As is usual for our winning flagship, the RX-7 won because it didn’t lack anything objectively and was liked by everyone in every category of quality. It was the second fastest bow in the test, just a few feet per second behind the fastest bow.
It was also very accurate, with average groups of just under an inch (and for me, it was the most accurate). Several ways that the RX-7 works to reduce vibrations work well.
When tested at Stress Engineering, only the Elite was less shaky than this bow. However, it is still very noticeable in the hand.
Even though the RX-7 was louder than some of its competitors, the field of bows as a whole was so quiet that we couldn’t hear the difference in volume without Stress’s measurements.
At the beginning of the draw cycle, there is a small rise, but other than that, it is very smooth, with a great hunting valley and a rock-solid back wall. Our experts gave this bow and the Xpedition Smoke the highest marks in this category.
When you think about how well the RX-7 is made, how light it is, and how small it is, you can see why it won by less than a full point. Even though it did that, it still managed to win.
2) Mathews V3X 29
- Specs: 315 fps | 29” axle to axle | 6” brace height | 4 lb., 14 oz. | $1,299
- Efficiency: 80.9%
- Final Score: 95
In the last ten years, most of the awards have gone to the Mathews CrossCentric line of bows. Since 2016, when the Halon came out, these bows have won our annual test every year except for 2017, when they came in second.
This year, the Mathews V3X came in second place, half a point behind the winner. However, I wouldn’t argue if you said it was the best hunting model in the series. I made a good 8-pointer in Tennessee with it the day after we got it out of the box.
The V3X is the same in every way as the V3 model from last year. It was the most accurate bow in the test, and from axle to axle, it was only 29 inches long. We had an average panel size of 1.04 inches, while Bell’s average group size was 0.75 inches.
This made it the best performer in the test. Even though it had less vibration than the other bows, the V3X was still the quietest. That was its only major flaw, along with the fact that the eventual winner beat it to the finish line.
The V3X comes with a lot of high-quality extras that make it stand out. For example, the Stay Afield System lets you press the bow on the field with a short string and a set of fasteners on the cams instead of using a standard bow press (you do need to back the limb bolts out a few turns first).
Compared to other DIY bow tuning methods I’ve seen over the last few years, this one stands out as the easiest and most useful for the vast majority of bowhunters. Most hunters don’t mess with cam lean. Everyone has had to move a thread to make a peep sight work again.
It has slots for an Integrate-style arrow rest and a Bridge Lock sight system that puts the sight into the riser instead of on the side.
The LowPro quiver system is the smallest I’ve used, but if you’re like me and take your quiver off once you’re in the stand, you should buy the detachable 5-arrow version instead of the fixed 6-arrow one like the one on my test bow.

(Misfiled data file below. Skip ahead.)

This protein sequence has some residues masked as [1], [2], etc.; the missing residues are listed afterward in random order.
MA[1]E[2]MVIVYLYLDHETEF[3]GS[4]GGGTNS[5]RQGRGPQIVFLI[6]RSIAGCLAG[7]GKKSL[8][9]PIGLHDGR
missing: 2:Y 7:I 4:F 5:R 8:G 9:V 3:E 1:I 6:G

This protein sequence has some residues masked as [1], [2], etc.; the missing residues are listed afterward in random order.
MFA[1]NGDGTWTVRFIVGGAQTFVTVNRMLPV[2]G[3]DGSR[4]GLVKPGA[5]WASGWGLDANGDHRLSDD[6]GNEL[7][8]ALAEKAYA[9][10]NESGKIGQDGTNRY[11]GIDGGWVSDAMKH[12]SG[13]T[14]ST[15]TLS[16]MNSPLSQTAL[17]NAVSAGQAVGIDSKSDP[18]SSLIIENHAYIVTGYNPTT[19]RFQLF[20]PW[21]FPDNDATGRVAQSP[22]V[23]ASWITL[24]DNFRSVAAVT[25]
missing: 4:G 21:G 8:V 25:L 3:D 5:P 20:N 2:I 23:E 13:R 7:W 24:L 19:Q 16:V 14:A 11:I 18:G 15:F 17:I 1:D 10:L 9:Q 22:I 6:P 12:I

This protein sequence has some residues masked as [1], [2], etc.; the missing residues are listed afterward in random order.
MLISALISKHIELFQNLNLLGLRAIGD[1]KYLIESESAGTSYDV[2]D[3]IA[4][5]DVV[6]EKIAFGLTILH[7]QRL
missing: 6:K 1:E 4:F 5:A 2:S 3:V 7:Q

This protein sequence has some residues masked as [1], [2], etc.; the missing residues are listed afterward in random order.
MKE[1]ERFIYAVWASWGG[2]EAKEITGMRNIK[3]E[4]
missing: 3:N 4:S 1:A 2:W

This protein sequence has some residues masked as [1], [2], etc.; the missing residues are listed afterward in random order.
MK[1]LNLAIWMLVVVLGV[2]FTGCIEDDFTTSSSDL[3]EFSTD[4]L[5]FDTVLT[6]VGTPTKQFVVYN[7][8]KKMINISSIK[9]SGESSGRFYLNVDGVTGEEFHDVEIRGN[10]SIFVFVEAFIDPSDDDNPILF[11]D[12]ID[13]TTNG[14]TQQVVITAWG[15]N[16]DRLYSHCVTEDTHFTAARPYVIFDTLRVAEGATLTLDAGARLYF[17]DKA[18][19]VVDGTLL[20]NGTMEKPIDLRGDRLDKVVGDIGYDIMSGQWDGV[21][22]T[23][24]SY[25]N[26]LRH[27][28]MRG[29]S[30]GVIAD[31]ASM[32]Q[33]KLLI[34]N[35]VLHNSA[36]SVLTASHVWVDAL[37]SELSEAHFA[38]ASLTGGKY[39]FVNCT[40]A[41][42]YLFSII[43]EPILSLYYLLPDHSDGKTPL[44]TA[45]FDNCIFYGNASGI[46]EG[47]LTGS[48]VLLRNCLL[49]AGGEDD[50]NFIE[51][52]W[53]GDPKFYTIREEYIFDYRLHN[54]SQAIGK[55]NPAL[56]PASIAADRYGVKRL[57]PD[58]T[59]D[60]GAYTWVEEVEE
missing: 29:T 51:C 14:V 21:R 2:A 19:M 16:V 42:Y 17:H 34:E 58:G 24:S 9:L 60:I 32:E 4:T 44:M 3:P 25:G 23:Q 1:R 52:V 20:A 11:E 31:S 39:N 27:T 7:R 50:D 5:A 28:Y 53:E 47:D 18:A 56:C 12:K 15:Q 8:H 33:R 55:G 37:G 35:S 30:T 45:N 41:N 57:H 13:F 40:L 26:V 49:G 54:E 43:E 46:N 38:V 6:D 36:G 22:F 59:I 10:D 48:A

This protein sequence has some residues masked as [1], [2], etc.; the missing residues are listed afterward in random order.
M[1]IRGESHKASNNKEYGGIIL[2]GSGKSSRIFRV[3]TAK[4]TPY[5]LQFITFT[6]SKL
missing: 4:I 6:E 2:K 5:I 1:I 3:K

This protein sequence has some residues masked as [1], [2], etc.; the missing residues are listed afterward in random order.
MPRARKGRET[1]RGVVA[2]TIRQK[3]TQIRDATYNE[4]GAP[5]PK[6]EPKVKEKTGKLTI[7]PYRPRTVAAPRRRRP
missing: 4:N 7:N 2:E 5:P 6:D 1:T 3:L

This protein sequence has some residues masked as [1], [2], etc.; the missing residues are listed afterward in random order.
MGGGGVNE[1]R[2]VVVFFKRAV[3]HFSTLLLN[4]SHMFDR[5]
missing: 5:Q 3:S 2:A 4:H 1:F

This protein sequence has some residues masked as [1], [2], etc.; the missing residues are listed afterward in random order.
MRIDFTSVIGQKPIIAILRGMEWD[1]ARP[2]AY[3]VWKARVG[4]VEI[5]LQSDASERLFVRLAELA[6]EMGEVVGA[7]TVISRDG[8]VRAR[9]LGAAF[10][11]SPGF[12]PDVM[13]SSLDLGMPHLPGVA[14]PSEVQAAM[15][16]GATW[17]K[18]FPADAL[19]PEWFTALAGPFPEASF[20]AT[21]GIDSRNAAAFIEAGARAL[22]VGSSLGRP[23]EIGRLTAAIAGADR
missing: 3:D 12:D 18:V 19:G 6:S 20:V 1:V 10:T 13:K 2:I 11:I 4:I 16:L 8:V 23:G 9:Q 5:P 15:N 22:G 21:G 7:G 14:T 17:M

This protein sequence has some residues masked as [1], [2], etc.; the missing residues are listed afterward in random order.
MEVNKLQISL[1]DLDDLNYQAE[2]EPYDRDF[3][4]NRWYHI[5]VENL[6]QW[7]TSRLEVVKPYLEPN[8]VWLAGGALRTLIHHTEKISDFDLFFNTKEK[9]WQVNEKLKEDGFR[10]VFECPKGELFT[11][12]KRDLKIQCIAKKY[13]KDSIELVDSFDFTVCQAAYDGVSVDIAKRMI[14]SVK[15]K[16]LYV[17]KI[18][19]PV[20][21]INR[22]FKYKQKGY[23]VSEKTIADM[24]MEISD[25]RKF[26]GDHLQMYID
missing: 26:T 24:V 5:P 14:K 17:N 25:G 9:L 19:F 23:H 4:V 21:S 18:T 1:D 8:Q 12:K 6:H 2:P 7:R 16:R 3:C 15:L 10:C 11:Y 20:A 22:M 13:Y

3) Best Value: Xpedition Smoke
- Specs: 324 fps | 32” axle to axle | 5.375” brace height | 5 lb., 4 oz. | $1,099
- Efficiency: 86.8%
- Final Score: 94
The Xpedition Smoke is a speed bow with a short brace height that came very close to winning the test. Draw-length dependent hybrid cam system. Ours came from the factory set to 27.5 inches.
In a normal situation, we would have made a change to make it fit the test’s 28-inch requirements, but we couldn’t do that this time. Still, despite this drawback, the Smoke was the fastest bow of 2022.
The draw cycle was smooth and steady the whole time, and it drew really quickly. Hinton and I both thought it was the best draw for the test. Zach Bell didn’t like how the short valley made it a little jumpy at full draw. We often use an average because of this.
The Smoke was in the middle of the pack for (lack of) vibration and noise, but it was by far the best bow in the test. The average group size was 1.23 inches.
During the two days I went hunting with the Smoke, I noticed that it was a little too big and top-heavy in the stand. Overall, we all agreed that in terms of handling, balance, grip, and fit and finish, it wasn’t as good as the first and second place bows.
But it cost $750 less than the winner and was only 1.5 points behind the winner. The fastest bow of the year is also our top choice for the best flagship bow of 2022.
4) Prime Inline 1
- Specs: 311 fps | 31” axle to axle | 7” brace height | 4 lb., 13 oz. | $1,199
- Efficiency: 80.9%
- Final Score: 91.5
If there was a prize for “best improved,” it would go to the Prime Inline series. The parallel cam system on the 2015 Ion, which tied for first place in that year’s test, has been praised for a long time for its smooth draw cycle and rock-solid back wall.
But the real reason for it was to lessen cam lean and make the bows more accurate. No one has ever said that Prime bows are hard to shoot, but the twin cameras did have some problems.
The bows that used them were loud and shook a lot, and the cams themselves were big and hard to use. Still, they are no longer there.
In the new Inline series, the parallel cams have been replaced by a top cam and a bottom cam in a binary system.